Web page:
Okay? Are you back? Great!
In case you didn't read it, she's doing a blog series about the process of writing, what works, what doesn't and passing out some fabulous links to aspiring writers. Her advice is spectacular and I encourage you all to take it.
Some of you might not know, and those of you do might have long forgotten, that in another time and place four of the authors on this blog met as unpublished newbies in an online critique group. This group, at the time, was the best thing that ever happened to me. For the first time, I had someone else really reading my work. I had feedback, I had support.
I also had some bad advice. I say this, oh writer if you are considering a critique group, beware of other people's opinions.
My first week in this particular critique group I was introduced to a writer who write Paranormal Romance as I do. She read my work and literally ripped my newly finished manuscript to pieces, and not in a nice way. I hid under my bed covers for a week and refused to come out. I almost finished writing right then and there. It was horrendous. Later, I would take the attitude that I just didn't read what she did for my work. She didn't read me, I didn't read her and it became a mutually ignored relationship.
But, having said that, there were fabulous critiquers (i.e. the wonderful authors on this blog who were there with me...) I learned a ton. But I got into the habit of assuming every one else was write. It was actually Sandra Sookoo who said to me eventually, you know what, Rebecca, you have to like your own work. You have to believe in it. No one else will. This was good advice.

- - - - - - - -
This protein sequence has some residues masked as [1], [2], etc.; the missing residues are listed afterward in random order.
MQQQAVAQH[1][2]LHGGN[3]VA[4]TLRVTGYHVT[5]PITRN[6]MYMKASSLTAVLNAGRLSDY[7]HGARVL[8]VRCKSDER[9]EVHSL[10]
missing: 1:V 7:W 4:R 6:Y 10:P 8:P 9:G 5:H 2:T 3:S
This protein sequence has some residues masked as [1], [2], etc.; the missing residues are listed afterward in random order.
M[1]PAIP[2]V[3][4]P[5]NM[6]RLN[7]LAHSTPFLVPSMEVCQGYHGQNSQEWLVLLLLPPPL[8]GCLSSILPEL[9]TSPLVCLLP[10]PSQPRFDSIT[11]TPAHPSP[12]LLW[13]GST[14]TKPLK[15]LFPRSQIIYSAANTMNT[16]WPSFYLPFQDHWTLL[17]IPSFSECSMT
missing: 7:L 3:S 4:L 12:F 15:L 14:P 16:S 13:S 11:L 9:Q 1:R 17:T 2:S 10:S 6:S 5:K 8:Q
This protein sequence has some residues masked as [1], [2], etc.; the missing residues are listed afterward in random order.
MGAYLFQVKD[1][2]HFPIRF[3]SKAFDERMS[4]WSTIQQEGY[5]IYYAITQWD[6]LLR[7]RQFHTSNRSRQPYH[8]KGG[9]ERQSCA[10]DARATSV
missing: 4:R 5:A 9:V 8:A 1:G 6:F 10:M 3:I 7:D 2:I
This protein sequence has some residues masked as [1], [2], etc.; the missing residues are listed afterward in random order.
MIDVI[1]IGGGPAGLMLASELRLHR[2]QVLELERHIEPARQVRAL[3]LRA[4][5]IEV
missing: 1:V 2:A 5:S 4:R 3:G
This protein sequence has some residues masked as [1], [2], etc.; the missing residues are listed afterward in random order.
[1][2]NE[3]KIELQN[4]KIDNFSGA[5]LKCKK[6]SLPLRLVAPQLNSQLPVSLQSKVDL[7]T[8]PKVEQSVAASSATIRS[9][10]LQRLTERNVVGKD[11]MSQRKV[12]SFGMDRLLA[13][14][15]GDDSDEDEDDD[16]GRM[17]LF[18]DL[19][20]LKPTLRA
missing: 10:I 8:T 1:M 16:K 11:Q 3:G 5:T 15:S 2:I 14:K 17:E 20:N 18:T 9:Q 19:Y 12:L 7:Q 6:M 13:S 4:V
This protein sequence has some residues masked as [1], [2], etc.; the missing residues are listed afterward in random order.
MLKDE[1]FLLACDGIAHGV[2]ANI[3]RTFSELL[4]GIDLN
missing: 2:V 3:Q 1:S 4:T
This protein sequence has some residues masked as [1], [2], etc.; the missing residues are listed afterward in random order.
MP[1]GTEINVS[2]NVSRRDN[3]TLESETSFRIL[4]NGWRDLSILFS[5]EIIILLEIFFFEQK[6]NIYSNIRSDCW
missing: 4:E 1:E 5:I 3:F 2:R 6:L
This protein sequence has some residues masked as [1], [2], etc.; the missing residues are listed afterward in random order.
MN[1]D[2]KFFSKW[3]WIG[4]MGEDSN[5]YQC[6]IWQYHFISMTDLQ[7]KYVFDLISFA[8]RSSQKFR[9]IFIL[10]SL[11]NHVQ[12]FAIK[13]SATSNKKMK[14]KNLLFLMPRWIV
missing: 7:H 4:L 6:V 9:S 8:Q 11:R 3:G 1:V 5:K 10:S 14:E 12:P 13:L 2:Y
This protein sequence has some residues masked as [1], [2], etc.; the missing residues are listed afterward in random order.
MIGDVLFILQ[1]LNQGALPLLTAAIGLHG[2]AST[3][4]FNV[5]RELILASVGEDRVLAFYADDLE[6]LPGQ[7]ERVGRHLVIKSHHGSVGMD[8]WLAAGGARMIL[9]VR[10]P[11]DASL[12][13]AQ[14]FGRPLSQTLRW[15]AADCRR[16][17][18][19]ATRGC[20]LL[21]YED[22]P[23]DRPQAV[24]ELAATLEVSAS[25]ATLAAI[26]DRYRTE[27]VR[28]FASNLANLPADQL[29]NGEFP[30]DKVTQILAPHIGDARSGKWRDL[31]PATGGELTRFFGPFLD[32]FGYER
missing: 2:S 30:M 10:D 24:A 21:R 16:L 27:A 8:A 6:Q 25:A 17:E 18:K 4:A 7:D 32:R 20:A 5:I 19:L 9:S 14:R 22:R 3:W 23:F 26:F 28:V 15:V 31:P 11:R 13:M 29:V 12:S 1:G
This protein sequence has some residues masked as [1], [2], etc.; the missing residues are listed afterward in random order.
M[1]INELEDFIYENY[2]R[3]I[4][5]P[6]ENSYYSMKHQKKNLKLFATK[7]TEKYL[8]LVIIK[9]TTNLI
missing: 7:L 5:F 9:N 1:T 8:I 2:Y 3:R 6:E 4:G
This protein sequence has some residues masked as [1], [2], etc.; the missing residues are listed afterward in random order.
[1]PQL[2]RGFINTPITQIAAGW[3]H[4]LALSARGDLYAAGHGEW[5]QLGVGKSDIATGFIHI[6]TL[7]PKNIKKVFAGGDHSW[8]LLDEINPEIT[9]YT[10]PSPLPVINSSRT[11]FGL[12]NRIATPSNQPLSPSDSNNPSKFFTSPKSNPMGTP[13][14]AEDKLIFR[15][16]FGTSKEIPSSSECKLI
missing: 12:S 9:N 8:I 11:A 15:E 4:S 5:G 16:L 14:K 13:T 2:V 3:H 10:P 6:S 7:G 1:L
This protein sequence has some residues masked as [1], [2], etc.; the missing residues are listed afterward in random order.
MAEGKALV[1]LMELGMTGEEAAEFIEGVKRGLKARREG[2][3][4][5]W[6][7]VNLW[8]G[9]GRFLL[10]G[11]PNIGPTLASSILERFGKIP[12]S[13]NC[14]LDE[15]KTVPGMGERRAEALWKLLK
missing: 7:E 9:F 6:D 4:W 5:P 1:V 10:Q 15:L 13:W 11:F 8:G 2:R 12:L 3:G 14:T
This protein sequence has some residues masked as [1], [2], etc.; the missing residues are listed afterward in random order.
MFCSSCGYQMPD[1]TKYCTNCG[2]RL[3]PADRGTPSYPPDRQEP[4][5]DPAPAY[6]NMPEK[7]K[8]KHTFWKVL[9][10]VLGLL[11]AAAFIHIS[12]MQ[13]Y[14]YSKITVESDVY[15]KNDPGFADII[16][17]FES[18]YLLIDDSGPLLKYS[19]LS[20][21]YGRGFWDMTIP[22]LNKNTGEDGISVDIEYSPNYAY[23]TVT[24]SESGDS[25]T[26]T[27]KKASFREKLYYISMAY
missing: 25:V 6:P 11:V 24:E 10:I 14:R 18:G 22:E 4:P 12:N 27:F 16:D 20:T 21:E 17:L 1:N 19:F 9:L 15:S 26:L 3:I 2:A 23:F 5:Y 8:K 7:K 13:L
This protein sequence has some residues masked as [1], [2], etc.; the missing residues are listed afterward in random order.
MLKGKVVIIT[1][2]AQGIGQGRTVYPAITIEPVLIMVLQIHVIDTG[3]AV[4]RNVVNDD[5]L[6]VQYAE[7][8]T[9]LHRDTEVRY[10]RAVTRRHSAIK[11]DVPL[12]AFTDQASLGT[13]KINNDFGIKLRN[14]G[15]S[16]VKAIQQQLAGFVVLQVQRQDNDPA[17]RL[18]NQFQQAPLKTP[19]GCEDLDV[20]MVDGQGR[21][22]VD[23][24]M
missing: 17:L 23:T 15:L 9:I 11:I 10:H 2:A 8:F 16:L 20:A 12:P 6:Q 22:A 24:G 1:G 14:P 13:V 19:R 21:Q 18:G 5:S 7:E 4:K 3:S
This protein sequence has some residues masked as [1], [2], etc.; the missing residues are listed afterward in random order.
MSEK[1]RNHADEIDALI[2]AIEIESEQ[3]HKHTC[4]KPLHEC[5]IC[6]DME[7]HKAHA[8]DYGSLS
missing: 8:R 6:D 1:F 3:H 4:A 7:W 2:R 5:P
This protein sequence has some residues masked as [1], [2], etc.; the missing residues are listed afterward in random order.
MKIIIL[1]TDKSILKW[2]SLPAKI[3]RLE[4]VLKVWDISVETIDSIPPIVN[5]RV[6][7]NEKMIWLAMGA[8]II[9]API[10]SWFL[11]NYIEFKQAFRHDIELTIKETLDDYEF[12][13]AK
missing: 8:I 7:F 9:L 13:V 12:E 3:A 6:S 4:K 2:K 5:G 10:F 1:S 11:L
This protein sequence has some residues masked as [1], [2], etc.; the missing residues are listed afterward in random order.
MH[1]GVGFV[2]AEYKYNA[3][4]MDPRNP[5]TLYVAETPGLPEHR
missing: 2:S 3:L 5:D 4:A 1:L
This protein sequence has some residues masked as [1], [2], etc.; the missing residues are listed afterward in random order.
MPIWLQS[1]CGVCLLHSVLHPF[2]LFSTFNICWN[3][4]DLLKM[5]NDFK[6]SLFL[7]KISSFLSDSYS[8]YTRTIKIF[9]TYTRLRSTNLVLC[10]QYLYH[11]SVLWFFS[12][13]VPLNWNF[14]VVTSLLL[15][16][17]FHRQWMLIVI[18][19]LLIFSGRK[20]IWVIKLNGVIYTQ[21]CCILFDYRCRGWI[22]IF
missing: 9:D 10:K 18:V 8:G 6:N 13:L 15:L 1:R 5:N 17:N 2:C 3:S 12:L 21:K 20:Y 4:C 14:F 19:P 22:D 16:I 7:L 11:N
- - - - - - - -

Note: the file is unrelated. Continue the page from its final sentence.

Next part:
Yesterday, I was talking to the woman who does my website. We are reworking the front page, but this is a conversation for another time. Websites. I could write a book. And she asked me what I was doing about a category I had created for a series I've never written but had space for on the page. I told her to delete the category.
That book is the one that got away. It was the second book I presented to the critique group. Everyone had an opinion and I hadn't yet learned to value my own first. It got torn to shreds. I edited and edited and edited it to the point where it was no longer recognizable to me as being my own work.
At the point, I could no longer write it. My voice was gone. My muse went silent.
To me, it will always be the story that got away and a perfect example of the dangers of writing groups.
Please, dear writer, use them. They helped me enormously. I loved my time there and the relationships I formed are dear to me, amazing really.
But don't lose your own voice. Don't lose a story. Don't let it be the one that got away. You'll always miss it.
And follow all of Annie Nicholas' advice. I've found that she always knows what she talks about. And Sandra Sookoo too! And J. Hali Steele! And Sara Brookes! And D.L. Jackson! And Stacey Kennedy.....
Best to all of you in your writing adventures. Trust your muse. She's all yours.